Cardamom Health Benefits Finally Explained
There are many spices and herbs on this lush green earth, and some of them are more efficient, healthy, and popular than others. Cardamom is one spice which is getting more popular by the day. It has been used in Ayurvedic and Chinese medicine for centuries, and those of us in the West are always in the habit of jumping on board.
This isn’t about promoting some fleeting trend. Mother Nature knew what she was doing when she sprouted these herbs.
What Is Cardamom? Where Does It Come From?
Cardamom (aka cardamon or cardamum) is a spice which traces its origins to Nepal and India. Nowadays, it can be found in many tropical regions in Asia like Japan, Korea, Vietnam, and more.
Scientifically known as Elettaria cardamomum, it is a plant from the family Zingiberaceae. The plant produces small pods which contain black seeds. The seeds and pod give off a nice scent. This is why it is often used in Eastern cuisine as a flavor additive to a wide range of dishes.
Cardamom Seeds Explained
Let’s talk for a moment about those seeds that are inside the cardamom pod. Even though the pod itself can also be used, the seeds are what many are interested in. Each pod contains typically between 8-16 seeds, and the seeds are used for manufacturing the spice.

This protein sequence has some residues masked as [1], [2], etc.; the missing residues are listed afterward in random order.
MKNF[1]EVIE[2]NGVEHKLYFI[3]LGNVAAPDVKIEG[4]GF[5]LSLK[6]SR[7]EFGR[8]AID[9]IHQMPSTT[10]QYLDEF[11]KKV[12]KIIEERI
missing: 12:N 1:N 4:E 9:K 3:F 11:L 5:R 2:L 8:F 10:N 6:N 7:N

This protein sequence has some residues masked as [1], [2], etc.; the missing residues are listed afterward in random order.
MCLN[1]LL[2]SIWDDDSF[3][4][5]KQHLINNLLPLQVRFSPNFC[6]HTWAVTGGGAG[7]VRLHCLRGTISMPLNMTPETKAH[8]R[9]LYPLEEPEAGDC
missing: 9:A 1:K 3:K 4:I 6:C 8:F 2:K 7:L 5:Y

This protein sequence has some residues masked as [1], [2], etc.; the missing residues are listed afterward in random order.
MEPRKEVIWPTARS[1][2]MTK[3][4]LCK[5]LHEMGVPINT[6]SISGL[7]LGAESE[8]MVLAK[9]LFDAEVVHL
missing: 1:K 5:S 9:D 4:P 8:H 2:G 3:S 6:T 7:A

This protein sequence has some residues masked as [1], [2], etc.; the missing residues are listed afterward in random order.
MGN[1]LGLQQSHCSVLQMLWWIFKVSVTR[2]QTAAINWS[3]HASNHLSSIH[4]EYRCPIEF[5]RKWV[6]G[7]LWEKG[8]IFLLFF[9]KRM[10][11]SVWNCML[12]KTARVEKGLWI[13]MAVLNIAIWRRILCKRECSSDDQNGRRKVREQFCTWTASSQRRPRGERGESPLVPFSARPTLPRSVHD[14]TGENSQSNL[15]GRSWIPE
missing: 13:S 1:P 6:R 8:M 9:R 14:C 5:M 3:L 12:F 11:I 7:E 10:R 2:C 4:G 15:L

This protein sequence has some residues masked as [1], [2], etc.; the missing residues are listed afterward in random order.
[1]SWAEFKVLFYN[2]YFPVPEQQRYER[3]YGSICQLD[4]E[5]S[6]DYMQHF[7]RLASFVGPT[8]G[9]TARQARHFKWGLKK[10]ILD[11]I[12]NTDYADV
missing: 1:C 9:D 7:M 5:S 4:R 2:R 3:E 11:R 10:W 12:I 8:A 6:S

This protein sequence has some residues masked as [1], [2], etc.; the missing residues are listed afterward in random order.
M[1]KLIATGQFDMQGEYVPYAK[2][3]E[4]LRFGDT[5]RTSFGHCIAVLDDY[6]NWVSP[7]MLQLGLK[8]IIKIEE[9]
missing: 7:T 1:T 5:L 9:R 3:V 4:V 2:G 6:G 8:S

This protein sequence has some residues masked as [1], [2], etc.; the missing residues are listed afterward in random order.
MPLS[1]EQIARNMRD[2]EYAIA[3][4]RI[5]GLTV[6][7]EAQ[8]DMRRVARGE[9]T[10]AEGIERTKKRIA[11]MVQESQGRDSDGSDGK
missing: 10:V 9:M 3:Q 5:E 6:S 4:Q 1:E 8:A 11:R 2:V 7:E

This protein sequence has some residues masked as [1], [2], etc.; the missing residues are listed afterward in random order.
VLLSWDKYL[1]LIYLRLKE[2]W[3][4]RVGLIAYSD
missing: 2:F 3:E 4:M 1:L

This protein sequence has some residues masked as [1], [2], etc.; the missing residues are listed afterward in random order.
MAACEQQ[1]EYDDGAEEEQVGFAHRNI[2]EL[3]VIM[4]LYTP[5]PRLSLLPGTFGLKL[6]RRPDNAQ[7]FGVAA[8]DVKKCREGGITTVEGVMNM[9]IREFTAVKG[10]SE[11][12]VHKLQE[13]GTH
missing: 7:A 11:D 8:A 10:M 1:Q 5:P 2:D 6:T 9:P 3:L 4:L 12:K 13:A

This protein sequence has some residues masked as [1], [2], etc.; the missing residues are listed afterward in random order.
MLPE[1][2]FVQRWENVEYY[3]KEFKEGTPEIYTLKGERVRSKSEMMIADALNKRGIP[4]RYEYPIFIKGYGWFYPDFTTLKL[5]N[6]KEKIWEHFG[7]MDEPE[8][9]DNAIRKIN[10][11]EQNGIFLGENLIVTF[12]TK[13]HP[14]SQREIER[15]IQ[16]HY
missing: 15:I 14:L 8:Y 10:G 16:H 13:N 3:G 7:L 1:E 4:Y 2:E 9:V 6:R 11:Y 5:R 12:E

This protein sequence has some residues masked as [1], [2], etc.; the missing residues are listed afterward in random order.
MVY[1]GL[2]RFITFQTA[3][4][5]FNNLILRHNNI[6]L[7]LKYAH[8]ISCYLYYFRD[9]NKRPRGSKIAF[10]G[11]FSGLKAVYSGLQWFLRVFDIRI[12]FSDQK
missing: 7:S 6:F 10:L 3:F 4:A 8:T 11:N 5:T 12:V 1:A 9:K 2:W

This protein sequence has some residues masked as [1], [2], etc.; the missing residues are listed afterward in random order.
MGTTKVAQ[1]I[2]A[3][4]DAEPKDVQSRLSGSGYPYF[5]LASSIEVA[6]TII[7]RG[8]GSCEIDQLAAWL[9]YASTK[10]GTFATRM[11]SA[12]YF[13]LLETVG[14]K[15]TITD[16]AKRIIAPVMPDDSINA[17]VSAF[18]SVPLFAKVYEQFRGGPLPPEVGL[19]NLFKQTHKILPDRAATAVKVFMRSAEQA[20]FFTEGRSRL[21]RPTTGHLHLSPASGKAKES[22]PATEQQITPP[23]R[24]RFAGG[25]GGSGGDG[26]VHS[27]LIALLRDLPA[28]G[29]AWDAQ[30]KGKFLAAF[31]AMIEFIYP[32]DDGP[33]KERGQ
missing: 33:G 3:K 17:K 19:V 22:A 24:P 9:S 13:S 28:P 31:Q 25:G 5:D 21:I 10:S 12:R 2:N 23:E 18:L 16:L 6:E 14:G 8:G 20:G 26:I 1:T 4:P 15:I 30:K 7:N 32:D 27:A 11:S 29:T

Seeds out of the pod will not last nearly as long as unopened pods. So, if you are using seeds, take into account that exposure to air is detrimental to its quality and flavor. If you plan on grinding the seeds, that is doubly true. Once ground, the seeds lose their quality and flavor with even greater speed. Therefore, ideally, ground seeds need to be consumed or otherwise used immediately.
Top 5 Cardamom Health Benefits Explained
- In Ayurvedic medicine, the cardamom plays a role as an aid to proper digestion. In cases of bloating and gas, it has the ability to provide relief. If you suffer from heartburn, acidity issues, or constipation – whether the root is physical or mental – this spice may come to your aid.
- Cardamom can be used to combat issues in the oral cavity. It can be used to treat infections of the mouth and throat. This is because it acts as an effective antimicrobial agent, which helps to take out bacteria of all kinds. Also, it is a powerful antiseptic to be used to freshen one’s breath.
- Cardamom can help to elevate your mood. In Indian traditions, it is used to treat depression and stress. Because it also aids with digestion, it has the ability to clear out toxins which affect your body and your mind.
- Consuming ground cardamom seeds has been cited as one way to get your blood pressure down. High blood pressure acts as a catalyst for many cardiovascular diseases, and lowering it back down is paramount, especially for those with a relevant history.
- For conditions which affect your respiratory system, cardamom acts as a way to counter the flu and cold symptoms which accompany those types of illnesses. It also acts as a decongestant, helping to clear out phlegm and mucus.
Are There Substitutes For Cardamom?